When Chinglish opened on Broadway last year, it got great reviews but not a lot of audience love. What a difference an international murder mystery/corruption scandal/Communist Party political crisis makes. Author David Henry Hwang talks about the amazing—yet coincidental—similarities between his latest play and China’s Bo Xilai scandal. (Hint: the cast of characters for both includes corrupt provincial government officials, scheming high-powered wives, spoiled sons at elite Western schools, and naïve foreign businessmen who have no idea what they’ve gotten into.) The Berkeley Rep production, which begins previews this Friday, will travel to Hong Kong next year.
Chinglish may seem like it’s been ripped from the headlines, but you wrote it back in 2011. What was your inspiration, if not current events?
I’ve been traveling to China a fair amount over the last four or five years, essentially because China’s become very interested in Broadway-style musicals and I happen to be the only even nominally Chinese person who’s written one [Aida in 2000, the reworked Flower Drum Song in 2002]. So I would get called over for a lot of readings and it was a great opportunity for me to learn more about what’s going on over there today. I took Mandarin in college [at Stanford] but I’m not bilingual, so I’ve always used a translator. On one trip I visited this beautiful new arts center where everything was perfect except for the badly translated signs.
Like in the play, where the main character talks about the sign for a handicapped restroom that’s translated as “Deformed Man’s Toilet”?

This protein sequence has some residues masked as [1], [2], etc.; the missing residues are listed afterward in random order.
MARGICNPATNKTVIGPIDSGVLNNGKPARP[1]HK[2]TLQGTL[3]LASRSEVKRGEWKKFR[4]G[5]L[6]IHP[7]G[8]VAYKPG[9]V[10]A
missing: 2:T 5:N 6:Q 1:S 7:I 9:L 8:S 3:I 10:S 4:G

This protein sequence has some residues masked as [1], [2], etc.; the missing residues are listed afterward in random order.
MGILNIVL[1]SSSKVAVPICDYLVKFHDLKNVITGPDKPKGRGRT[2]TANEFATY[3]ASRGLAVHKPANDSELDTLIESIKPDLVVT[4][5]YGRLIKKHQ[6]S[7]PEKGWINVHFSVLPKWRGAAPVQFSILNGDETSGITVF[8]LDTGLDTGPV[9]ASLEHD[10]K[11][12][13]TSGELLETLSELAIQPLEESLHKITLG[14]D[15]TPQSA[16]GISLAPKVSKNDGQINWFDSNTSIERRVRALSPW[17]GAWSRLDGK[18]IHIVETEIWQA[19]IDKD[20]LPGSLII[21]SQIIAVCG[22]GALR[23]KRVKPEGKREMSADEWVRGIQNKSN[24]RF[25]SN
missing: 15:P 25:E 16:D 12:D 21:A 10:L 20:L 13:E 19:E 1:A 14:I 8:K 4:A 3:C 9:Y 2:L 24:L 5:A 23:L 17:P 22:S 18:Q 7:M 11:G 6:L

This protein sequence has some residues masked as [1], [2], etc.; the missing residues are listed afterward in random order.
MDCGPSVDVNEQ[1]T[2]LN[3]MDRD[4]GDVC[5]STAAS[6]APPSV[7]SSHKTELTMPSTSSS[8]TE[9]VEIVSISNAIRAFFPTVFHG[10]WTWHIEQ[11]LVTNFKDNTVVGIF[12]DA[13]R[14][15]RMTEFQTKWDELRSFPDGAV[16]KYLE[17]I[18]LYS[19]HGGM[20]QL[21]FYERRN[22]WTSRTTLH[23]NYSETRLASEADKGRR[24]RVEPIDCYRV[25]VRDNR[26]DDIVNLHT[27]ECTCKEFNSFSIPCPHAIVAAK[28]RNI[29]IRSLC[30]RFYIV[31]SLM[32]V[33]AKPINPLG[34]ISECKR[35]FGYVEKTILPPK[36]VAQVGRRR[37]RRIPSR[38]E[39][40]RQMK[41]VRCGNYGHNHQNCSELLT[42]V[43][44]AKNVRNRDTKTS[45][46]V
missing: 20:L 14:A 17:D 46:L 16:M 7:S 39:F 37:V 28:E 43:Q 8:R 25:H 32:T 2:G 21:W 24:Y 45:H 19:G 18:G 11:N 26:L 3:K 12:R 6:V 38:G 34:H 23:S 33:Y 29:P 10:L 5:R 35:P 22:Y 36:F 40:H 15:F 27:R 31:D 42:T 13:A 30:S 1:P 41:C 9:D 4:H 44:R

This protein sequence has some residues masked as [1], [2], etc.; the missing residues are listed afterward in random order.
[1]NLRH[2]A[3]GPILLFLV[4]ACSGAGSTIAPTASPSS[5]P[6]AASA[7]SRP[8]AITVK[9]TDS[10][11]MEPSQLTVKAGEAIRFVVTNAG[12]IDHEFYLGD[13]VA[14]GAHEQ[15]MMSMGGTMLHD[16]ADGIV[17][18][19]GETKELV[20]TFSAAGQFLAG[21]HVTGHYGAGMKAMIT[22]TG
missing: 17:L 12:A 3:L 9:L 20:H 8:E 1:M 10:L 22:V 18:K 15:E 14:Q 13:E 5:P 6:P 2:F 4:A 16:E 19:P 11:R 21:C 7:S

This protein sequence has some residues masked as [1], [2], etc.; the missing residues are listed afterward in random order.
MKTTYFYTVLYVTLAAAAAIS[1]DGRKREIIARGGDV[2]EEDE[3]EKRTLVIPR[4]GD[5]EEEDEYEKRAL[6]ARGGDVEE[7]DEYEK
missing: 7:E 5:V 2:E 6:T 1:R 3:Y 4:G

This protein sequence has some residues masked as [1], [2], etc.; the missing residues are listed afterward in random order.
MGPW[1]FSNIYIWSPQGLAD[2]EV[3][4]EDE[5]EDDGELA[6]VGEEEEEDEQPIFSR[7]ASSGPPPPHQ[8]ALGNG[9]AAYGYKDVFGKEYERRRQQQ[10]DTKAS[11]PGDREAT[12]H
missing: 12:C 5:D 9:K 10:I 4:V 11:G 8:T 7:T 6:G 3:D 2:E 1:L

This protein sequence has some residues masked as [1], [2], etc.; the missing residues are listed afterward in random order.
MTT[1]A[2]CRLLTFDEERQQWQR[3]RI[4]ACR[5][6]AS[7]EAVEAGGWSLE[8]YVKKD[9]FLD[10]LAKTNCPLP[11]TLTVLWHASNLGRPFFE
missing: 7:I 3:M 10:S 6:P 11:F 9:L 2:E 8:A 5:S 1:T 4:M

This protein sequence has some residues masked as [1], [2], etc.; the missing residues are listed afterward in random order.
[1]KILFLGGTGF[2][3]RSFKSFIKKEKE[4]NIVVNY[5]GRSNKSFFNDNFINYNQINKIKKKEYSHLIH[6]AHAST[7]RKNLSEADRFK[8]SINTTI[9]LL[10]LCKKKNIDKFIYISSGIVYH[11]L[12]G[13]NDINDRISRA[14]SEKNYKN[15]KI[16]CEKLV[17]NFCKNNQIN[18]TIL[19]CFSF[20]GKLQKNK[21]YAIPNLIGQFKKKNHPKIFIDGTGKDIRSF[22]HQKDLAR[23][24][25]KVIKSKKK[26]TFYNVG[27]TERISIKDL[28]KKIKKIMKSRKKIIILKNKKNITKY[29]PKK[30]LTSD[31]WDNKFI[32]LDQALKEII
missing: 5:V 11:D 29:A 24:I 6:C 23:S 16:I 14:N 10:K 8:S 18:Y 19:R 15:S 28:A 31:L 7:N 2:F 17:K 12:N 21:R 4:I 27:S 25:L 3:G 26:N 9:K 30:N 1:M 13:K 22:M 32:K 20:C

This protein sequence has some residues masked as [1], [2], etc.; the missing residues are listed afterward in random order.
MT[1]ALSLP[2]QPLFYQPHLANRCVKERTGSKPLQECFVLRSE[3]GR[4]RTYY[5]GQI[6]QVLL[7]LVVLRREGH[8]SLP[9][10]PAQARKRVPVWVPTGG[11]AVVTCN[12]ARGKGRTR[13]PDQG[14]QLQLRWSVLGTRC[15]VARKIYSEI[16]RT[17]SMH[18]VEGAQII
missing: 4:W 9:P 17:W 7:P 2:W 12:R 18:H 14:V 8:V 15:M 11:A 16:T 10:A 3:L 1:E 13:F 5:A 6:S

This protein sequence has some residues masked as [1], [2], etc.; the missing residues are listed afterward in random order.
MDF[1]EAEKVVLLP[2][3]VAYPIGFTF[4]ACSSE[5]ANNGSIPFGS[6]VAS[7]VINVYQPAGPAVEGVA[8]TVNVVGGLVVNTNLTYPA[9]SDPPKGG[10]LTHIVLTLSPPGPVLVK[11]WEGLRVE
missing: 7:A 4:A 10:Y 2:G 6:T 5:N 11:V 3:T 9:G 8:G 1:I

Yes. I began to think of using that as a jumping off point to write a play about China today, but one that would deal mostly with the issue of language and cross-cultural misunderstanding.
And then, this past March, the Bo Xilai scandal broke, and the play became about so much more. Talk about great timing.
Yeah, it would have been even better timing if it had happened while the show was still on Broadway.
When the play first came out, some Chinese complained that the romance at the heart of it —an affair between an American businessman and the wife of a Communist Party official—couldn’t actually happen. But Bo’s wife, Gu Kailai, was accused of killing a British businessman amid rumors that they’d been having an affair. And there are lots of other parallels between the play and real life.
Honestly, I just feel like I was trying to write a play that felt as truthful to the dynamics in China today as I could make it. For instance, in this play, someone gets taken down for corruption and it’s really the cover for a power struggle—which is basically what’s happened in the Bo Xilai case. That’s a pretty common dynamic in China. Most of the time when people get taken down for corruption, it’s not actually the corruption. The corruption is the excuse for something else that’s going on.
Your director, Leigh Silverman, jokes that you’re clairvoyant.
I don’t think it’s magical or anything. But it’s heartening that an event has come along that seems to affirm some of my perceptions of China. And it will be interesting to see how the context changes the way the play is perceived on the West Coast and in Hong Kong. Unfortunately, the Bo Xilai case makes it less likely that we could do it in China in the near future. So in that respect, it’s a double-edged sword.